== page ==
Movies on the Big Screen as They Were Meant To Be Seen.
Dir: George Romero
There hadn’t been a lot of anthology movies when the George Romero/Stephen King collaboration CREEPSHOW, a film inspired by classic EC horror comics, debuted in 1982; in comparison to the sober, big-budget thrills of POLTERGEIST and THE THING, the Romero/King effort was a refreshing blast of B-movie fun, low on budget and ambition but with a surprisingly good cast: Hal Holbrook, E.G. Marshall, Ted Danson, Leslie Nielsen, Ed Harris, Fritz Weaver and Stephen King himself. "The Lonesome Death of Jordy Verrill," the segment with King (as an incredibly stupid farmer), is probably the most memorable even though it’s a short vignette compared with the others - it’s a deft takeoff of THE BLOB and a riff on those moronic victims in ’50s sci-fi movies who always want to be first in line to check out that strange light coming from over the next rise.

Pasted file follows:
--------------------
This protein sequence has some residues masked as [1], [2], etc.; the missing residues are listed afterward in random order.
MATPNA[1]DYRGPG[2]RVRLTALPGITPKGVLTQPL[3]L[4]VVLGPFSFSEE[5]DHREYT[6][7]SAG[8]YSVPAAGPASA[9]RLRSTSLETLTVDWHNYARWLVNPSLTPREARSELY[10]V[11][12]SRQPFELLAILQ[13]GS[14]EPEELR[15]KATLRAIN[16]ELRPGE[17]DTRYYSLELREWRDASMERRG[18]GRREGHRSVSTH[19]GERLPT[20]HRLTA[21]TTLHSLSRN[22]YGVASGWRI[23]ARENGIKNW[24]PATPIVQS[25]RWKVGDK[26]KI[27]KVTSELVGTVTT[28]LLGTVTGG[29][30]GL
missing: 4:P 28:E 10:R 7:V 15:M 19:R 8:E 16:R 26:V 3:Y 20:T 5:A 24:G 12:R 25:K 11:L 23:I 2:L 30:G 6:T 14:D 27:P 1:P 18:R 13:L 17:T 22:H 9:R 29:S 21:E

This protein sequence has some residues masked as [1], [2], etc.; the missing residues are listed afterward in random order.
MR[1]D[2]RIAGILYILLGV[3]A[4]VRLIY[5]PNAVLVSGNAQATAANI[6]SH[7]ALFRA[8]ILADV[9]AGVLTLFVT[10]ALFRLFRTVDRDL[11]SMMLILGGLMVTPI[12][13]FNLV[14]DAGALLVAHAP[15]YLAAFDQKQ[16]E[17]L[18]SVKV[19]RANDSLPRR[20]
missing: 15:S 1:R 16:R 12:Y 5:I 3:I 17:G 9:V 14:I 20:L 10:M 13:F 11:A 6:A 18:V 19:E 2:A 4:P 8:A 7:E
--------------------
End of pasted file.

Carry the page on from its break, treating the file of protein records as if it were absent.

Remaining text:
In what may be the best of the high-caliber franchise, Clint Eastwood returns as “Dirty” Harry Callahan, a San Francisco cop who carries an imposing .44 magnum. This time he’s on the trail of traffic cops (including David Soul, Tim Matheson and Robert Urich) turned vigilantes. John Milius and Michael Cimino penned the taut script.
Dir: Alan J. Pakula
Robert Redford and Dustin Hoffman shine as Washington Post investigative reporters Woodward and Bernstein, the pair responsible for uncovering the shocking truth behind the Watergate break-in. A tense, real-life detective saga demonstrating what a courageous free press can accomplish, with a sterling supporting cast that includes Jason Robards, Martin Balsam, Jack Warden, Jane Alexander, Hal Holbrook and F. Murray Abraham.